Very exciting trip home from Oak Ridge yesterday. SOCM staffer Ann League was near my place in Campbell County and heading back to Knoxville a little bit before I left my meeting and started home. Here's a photo she took a little before 6pm:
By the time I got to this spot around 7:30 pm, the flow had lessened quite a bit, but there were stretches with a lot of debris and significant streams of water still running across the road. A little further down I had to stop for about ten minutes while TDOT finished clearing a small landslide.
As I turned up Terry Creek I noted that it was out of its banks in places. There was a lot of standing water in the usual soggy places at the lower end of the lane. As I drove further the debris was mostly leaves, twigs and small branches that had been pushed onto the road from the ditches. The lane to my house had fresh deep ruts but I encountered no problem getting up the last hill on the driveway.
This morning I discovered more evidence that this had been a very significant storm event, and got some photos.
For comparison, this is a photo I took a few days ago (March 27th) of a short extension of the lane toward a crossing on Hudson branch:
And this is how it looked this morning:
Now for two of the most amazing changes at this end of the holler: The first photo is from May 2010 after another significant rain. The second is a view in November of 2011 -- note the presence of another tree across the creek bed, just above the moss covered one. This one came down the creek after a beaver dam breach a couple of years ago, and had shifted a little bit further across the channel in subsequent high flows. The third photo is one I took today:
The storm flow also scoured the dirt from roots of a standing tree. If you look closely you can see water flowing on the other side of the roots:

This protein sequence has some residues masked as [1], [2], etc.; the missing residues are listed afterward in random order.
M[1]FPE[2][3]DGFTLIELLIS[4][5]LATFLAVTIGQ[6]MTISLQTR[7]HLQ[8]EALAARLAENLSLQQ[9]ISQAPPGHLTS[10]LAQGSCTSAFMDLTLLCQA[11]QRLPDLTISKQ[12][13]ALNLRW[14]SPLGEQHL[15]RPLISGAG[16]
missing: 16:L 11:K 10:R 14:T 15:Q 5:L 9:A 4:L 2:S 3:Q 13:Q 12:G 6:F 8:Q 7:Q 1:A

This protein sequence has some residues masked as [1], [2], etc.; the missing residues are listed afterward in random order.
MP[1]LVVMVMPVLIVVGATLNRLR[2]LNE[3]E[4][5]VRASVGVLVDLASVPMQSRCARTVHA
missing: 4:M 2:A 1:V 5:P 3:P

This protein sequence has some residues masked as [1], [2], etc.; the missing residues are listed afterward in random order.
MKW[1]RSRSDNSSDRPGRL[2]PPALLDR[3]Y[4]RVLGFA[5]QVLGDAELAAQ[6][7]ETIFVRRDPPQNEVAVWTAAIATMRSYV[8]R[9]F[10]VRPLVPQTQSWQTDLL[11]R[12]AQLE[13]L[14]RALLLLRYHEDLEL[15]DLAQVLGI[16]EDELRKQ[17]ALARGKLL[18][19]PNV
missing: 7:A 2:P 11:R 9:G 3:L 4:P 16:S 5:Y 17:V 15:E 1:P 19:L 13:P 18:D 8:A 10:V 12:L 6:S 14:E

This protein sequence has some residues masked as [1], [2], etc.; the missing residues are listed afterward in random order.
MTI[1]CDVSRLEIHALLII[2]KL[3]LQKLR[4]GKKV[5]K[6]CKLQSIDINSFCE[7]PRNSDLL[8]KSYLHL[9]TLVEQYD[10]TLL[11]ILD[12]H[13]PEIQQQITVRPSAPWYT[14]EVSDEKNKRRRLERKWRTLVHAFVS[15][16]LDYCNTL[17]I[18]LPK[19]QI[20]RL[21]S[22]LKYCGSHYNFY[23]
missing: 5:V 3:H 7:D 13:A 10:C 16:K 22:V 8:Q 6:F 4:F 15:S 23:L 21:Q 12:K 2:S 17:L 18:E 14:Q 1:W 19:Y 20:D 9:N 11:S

Here's the one that really blew me away. The first photo taken October 18, 2009, shows two huge tree trunks that fell across the creek and have been there at least eight years, one of them longer than that. The second photo is what this intersection of Hudson Branch and its side channel looked like this morning:
I found most of this (former) large woody dam 50 to 70 yards downstream:
Here's at least part of the other log...used my telephoto so it's a little grainy:
These little headwater streams are very dynamic! It will be interesting to watch what happens now. One of the things I'll be watching is how pools got shifted. The section of Hudson Branch where the logs used to be often dries up over the late summer and fall except for pools here and there. TWRA has found blackside dace (listed as "threatened" on the federal Endangered Species list) in this stretch. Such pools are important habitat for many aquatic species. I made a predictions this morning about where pools might be after this streambed reshuffling...I'll keep an eye out to see what actually happens.
I didn't get around to peek up the Frog Pond Hollow drainage -- will try to do that tomorrow.